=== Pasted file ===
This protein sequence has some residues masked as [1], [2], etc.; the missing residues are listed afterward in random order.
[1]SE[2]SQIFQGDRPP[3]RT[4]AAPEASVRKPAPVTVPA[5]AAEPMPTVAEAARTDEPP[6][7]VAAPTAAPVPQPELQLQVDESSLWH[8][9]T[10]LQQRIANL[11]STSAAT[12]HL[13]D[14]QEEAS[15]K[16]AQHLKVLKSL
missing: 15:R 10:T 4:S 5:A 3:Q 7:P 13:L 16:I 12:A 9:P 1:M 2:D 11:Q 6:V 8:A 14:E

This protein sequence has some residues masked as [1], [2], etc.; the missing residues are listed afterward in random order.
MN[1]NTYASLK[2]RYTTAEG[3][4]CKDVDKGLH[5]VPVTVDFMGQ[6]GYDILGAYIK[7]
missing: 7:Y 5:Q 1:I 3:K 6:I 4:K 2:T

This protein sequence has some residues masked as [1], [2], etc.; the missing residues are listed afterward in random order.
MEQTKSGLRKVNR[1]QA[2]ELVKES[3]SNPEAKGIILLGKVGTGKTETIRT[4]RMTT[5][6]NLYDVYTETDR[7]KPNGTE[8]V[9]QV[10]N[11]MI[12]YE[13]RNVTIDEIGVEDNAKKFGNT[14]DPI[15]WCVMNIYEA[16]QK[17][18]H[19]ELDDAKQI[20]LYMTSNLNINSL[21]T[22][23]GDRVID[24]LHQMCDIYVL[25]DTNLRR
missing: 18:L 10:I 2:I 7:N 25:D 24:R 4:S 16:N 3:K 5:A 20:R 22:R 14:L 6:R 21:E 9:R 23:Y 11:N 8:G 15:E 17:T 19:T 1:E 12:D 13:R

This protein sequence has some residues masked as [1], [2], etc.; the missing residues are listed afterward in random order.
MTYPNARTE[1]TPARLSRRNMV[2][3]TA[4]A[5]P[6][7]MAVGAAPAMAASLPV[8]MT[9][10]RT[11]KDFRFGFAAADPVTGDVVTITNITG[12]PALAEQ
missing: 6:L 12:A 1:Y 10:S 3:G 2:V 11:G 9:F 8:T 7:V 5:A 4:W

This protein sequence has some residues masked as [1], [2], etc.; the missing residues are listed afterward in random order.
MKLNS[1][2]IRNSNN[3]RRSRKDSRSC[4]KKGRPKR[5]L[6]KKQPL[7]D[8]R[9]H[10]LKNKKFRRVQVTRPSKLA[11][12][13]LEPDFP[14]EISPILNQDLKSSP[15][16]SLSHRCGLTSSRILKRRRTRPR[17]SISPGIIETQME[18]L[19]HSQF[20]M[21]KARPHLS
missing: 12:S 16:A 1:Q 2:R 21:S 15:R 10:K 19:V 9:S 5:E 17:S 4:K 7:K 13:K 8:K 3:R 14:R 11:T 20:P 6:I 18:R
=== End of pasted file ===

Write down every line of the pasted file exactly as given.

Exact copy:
This protein sequence has some residues masked as [1], [2], etc.; the missing residues are listed afterward in random order.
[1]SE[2]SQIFQGDRPP[3]RT[4]AAPEASVRKPAPVTVPA[5]AAEPMPTVAEAARTDEPP[6][7]VAAPTAAPVPQPELQLQVDESSLWH[8][9]T[10]LQQRIANL[11]STSAAT[12]HL[13]D[14]QEEAS[15]K[16]AQHLKVLKSL
missing: 15:R 10:T 4:S 5:A 3:Q 7:P 13:L 16:I 12:A 9:P 1:M 2:D 11:Q 6:V 8:A 14:E

This protein sequence has some residues masked as [1], [2], etc.; the missing residues are listed afterward in random order.
MN[1]NTYASLK[2]RYTTAEG[3][4]CKDVDKGLH[5]VPVTVDFMGQ[6]GYDILGAYIK[7]
missing: 7:Y 5:Q 1:I 3:K 6:I 4:K 2:T

This protein sequence has some residues masked as [1], [2], etc.; the missing residues are listed afterward in random order.
MEQTKSGLRKVNR[1]QA[2]ELVKES[3]SNPEAKGIILLGKVGTGKTETIRT[4]RMTT[5][6]NLYDVYTETDR[7]KPNGTE[8]V[9]QV[10]N[11]MI[12]YE[13]RNVTIDEIGVEDNAKKFGNT[14]DPI[15]WCVMNIYEA[16]QK[17][18]H[19]ELDDAKQI[20]LYMTSNLNINSL[21]T[22][23]GDRVID[24]LHQMCDIYVL[25]DTNLRR
missing: 18:L 10:I 2:I 7:N 25:D 24:R 4:S 16:N 3:K 5:A 20:R 22:R 14:L 6:R 21:E 9:R 23:Y 11:N 8:G 15:E 17:T 19:T 1:E 12:D 13:R

This protein sequence has some residues masked as [1], [2], etc.; the missing residues are listed afterward in random order.
MTYPNARTE[1]TPARLSRRNMV[2][3]TA[4]A[5]P[6][7]MAVGAAPAMAASLPV[8]MT[9][10]RT[11]KDFRFGFAAADPVTGDVVTITNITG[12]PALAEQ
missing: 6:L 12:A 1:Y 10:S 3:G 2:V 11:G 9:F 8:T 7:V 5:A 4:W

This protein sequence has some residues masked as [1], [2], etc.; the missing residues are listed afterward in random order.
MKLNS[1][2]IRNSNN[3]RRSRKDSRSC[4]KKGRPKR[5]L[6]KKQPL[7]D[8]R[9]H[10]LKNKKFRRVQVTRPSKLA[11][12][13]LEPDFP[14]EISPILNQDLKSSP[15][16]SLSHRCGLTSSRILKRRRTRPR[17]SISPGIIETQME[18]L[19]HSQF[20]M[21]KARPHLS
missing: 12:S 16:A 1:Q 2:R 21:S 15:R 10:K 19:V 9:S 5:E 17:S 4:K 7:K 13:K 8:K 3:R 14:R 11:T 20:P 6:I 18:R